- City Manager
- Coronavirus Information
CITY OF ATLANTIC BEACH COVID-19 UPDATE
If you experience a problem with any web links or otherwise have any questions or concerns, please email email@example.com or call 247-5804.
COVID-19 DATA TRACKER (INCLUDING SEARCH BY COUNTY)TRACKING COVID-19 IN DUVAL COUNTY (NEW YORK TIMES)UPDATED CITY OF ATLANTIC BEACH COVID-19 PROTOCOLS/GUIDELINES
FIVE COVID-19 TESTING SITES NOW OPEN, INCLUDING ONE IN NEPTUNE BEACH
Beaches Location (former Kmart shopping center), 540 Atlantic Blvd. – 32266. This site is operated by Telescope Health. There will be COVID-19 testing only. There will be no vaccinations available at this site. Hours for testing will be Monday through Friday from 7 a.m. to 3 p.m. Appointments will not be required. All testing is drive-through only. Testing includes PCR and rapid antigen tests. No out-of-pocket charges at this site. If insured, please bring copy of an insurance card. If uninsured, please provide your social security number. ASL interpreter services will be provided. Info: https://www.telescopehealth.com/covidtest/
Clanzel T. Brown Community Center, 4545 Moncrief Road - 32209; Lane Wiley Senior Center, 6710 Wiley Rd. – 32210. These sites are operated by Agape Family Health. Services include COVID-19 testing and vaccinations. Hours for COVID-19 testing will be Monday through Friday from 9 a.m. to 6 p.m. and Saturday from 9 a.m. to 4 p.m. Hours for vaccines will be Monday through Sunday (7 days a week) from 9 a.m. to 6 p.m. Appointments will not be required. Port-O-Lets will be provided for patient restroom facilities. ASL interpreter services will be available.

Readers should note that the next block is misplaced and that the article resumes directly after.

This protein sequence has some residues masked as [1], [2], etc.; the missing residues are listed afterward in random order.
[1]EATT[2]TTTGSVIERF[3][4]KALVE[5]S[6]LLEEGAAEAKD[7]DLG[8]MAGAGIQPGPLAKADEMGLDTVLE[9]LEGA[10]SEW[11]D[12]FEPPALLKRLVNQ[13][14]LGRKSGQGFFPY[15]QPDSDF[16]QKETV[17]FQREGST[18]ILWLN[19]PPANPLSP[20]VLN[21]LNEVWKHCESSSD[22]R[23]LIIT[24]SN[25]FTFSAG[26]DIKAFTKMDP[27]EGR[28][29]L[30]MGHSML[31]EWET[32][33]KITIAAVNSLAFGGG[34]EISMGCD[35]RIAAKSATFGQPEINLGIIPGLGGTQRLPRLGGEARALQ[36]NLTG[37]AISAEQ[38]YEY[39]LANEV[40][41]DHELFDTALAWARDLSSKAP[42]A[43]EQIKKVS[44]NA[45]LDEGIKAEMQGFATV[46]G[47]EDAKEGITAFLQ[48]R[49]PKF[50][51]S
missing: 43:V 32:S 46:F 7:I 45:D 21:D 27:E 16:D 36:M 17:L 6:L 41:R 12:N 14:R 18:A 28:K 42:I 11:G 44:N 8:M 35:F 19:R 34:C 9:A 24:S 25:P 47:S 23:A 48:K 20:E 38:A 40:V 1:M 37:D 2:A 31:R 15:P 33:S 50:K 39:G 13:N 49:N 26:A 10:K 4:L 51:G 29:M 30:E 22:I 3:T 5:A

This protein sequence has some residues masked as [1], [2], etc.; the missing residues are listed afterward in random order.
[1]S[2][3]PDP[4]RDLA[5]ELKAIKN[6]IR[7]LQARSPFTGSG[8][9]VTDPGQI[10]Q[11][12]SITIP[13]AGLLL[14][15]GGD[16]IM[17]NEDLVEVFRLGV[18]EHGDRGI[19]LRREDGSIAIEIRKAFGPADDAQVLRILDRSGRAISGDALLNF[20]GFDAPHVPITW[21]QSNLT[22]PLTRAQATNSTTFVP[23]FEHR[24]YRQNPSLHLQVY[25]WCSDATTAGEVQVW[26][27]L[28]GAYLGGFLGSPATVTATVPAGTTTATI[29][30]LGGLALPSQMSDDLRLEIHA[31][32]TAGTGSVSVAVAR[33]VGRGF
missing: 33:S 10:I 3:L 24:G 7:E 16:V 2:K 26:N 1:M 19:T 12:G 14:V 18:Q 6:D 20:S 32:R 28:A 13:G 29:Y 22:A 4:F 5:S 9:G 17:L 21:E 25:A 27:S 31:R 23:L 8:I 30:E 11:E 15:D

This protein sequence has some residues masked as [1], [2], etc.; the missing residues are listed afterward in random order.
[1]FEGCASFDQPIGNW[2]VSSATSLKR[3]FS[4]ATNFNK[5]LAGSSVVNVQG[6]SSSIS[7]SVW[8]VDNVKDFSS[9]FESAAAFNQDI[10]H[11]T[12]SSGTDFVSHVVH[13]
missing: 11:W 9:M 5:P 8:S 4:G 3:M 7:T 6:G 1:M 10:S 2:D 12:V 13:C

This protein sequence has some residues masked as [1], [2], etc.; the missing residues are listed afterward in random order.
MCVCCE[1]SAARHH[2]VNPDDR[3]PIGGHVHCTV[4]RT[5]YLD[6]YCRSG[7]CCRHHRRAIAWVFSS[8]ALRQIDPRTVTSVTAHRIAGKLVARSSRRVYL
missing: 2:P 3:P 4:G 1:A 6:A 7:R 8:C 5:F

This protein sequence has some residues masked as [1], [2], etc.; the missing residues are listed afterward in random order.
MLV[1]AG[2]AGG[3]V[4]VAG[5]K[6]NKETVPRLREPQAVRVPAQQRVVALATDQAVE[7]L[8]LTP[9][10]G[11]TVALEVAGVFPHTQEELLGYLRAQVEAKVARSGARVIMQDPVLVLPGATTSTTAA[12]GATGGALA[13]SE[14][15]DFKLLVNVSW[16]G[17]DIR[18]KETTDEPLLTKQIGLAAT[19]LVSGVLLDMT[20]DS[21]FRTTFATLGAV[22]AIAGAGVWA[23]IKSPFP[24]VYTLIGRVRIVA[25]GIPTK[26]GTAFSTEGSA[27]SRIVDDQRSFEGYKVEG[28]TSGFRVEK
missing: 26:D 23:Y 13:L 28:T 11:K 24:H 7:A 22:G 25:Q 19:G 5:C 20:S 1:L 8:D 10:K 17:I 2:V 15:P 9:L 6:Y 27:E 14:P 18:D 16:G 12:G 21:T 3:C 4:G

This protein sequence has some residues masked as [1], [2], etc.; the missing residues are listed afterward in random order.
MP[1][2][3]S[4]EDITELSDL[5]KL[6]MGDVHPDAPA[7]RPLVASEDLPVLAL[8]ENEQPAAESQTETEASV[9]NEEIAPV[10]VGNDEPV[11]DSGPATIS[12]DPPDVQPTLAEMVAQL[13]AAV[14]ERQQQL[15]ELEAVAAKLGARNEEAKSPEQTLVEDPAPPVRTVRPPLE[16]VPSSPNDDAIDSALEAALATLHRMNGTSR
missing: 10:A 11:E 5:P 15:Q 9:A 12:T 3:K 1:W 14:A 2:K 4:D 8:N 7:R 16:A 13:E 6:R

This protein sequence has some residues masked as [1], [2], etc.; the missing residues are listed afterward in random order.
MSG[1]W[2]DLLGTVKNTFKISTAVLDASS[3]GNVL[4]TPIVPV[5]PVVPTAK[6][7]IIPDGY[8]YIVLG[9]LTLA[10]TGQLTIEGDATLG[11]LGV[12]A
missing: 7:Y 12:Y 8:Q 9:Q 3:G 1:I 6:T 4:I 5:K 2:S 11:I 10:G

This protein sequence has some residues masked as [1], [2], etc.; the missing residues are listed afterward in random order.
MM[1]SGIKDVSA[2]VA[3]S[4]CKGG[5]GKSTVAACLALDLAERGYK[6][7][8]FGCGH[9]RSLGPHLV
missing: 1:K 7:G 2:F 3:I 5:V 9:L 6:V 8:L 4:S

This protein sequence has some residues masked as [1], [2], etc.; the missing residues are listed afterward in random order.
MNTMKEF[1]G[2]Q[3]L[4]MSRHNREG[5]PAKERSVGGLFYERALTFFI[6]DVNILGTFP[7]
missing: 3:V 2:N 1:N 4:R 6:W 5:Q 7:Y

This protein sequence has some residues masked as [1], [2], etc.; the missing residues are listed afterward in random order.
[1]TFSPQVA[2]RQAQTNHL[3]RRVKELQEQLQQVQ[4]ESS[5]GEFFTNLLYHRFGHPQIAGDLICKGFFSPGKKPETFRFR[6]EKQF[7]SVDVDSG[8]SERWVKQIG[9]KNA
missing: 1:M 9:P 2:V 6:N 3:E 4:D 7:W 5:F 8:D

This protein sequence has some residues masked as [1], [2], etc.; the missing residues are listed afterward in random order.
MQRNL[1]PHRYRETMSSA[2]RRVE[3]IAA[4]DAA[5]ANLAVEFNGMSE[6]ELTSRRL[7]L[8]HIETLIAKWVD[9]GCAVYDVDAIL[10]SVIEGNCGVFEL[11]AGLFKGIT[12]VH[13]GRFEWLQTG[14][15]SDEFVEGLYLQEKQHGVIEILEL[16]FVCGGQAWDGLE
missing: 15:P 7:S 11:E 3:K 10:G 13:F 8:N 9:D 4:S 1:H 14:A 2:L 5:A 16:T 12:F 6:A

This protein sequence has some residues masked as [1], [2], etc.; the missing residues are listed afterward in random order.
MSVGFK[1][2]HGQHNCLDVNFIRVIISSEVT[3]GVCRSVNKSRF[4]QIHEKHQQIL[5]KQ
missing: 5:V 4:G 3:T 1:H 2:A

Emmett Reed Community Center, 1093 W. 6th St. – 32209; and Cuba Hunter Community Center, 4380 Bedford Rd. – 32207. These sites are operated by the Duval Department of Health. Services include COVID-19 testing and vaccinations. Hours for testing and vaccinations will be Monday through Friday from 9 a.m. to 7 p.m. and Saturday from 9 a.m. to 4 p.m. Appointments will not be required. All testing and vaccinations will be provided indoors and will be in separate locations within each center. Signage will be posted at the site to direct visitors to the correct entrance for each service.
Visit www.jaxready.com/covidtesting for more information on these and other testing sites in Jacksonville.
DUVAL COUNTY PUBLIC SCHOOLS COVID-19 CASE DASHBOARD
GUIDANCE FOR COVID-19 PREVENTION IN K-12 SCHOOLS
CITY OF JACKSONVILLE/JAX READY COVID-19 FAQs
COVID-19 VACCINATION SITES
VACCINATIONS FOR HOMEBOUND RESIDENTS
Homebound individuals can (904) 253-1850call to request a home COVID-19 vaccination.
AMERICAN ACADEMY OF PEDIATRICS RECOMMENDATION ON OPENING SCHOOLS IN FALL 2021
ADDITIONAL INFO ON THE CORONAVIRUS DELTA VARIANT
The Delta Variant is creating a spike in cases not seen since before vaccines became available. It appears the variant is targeting the young and unvaccinated but can still infect individuals who have been vaccinated. This new revelation recently led to the CDC revising its guidance on mask wearing indoors. The CDC’s decision was largely based on data coming out of Barnstable, Massachusetts where the vaccination rate was 69% but the virus was spreading in large gatherings.
Vaccinated People Can Spread Delta Variant, Suggest Data Behind CDC Mask Advice
Understanding mRNA COVID-19 Vaccines
COVID-19 mRNA vaccines give instructions for our cells to make a harmless piece of what is called the “spike protein.” The spike protein is found on the surface of the virus that causes COVID-19.
- First, COVID-19 mRNA vaccines are given in the upper arm muscle. Once the instructions (mRNA) are inside the muscle cells, the cells use them to make the protein piece. After the protein piece is made, the cell breaks down the instructions and gets rid of them.
- Next, the cell displays the protein piece on its surface. Our immune systems recognize that the protein doesn’t belong there and begin building an immune response and making antibodies, like what happens in natural infection against COVID-19.
- At the end of the process, our bodies have learned how to protect against future infection. The benefit of mRNA vaccines, like all vaccines, is those vaccinated gain this protection without ever having to risk the serious consequences of getting sick with COVID-19.
How mRNA COVID-19 Vaccines Work
Message from Dr. Matthew Thompson taken at Baptist Medical Center Beaches/Baptist Health Jacksonville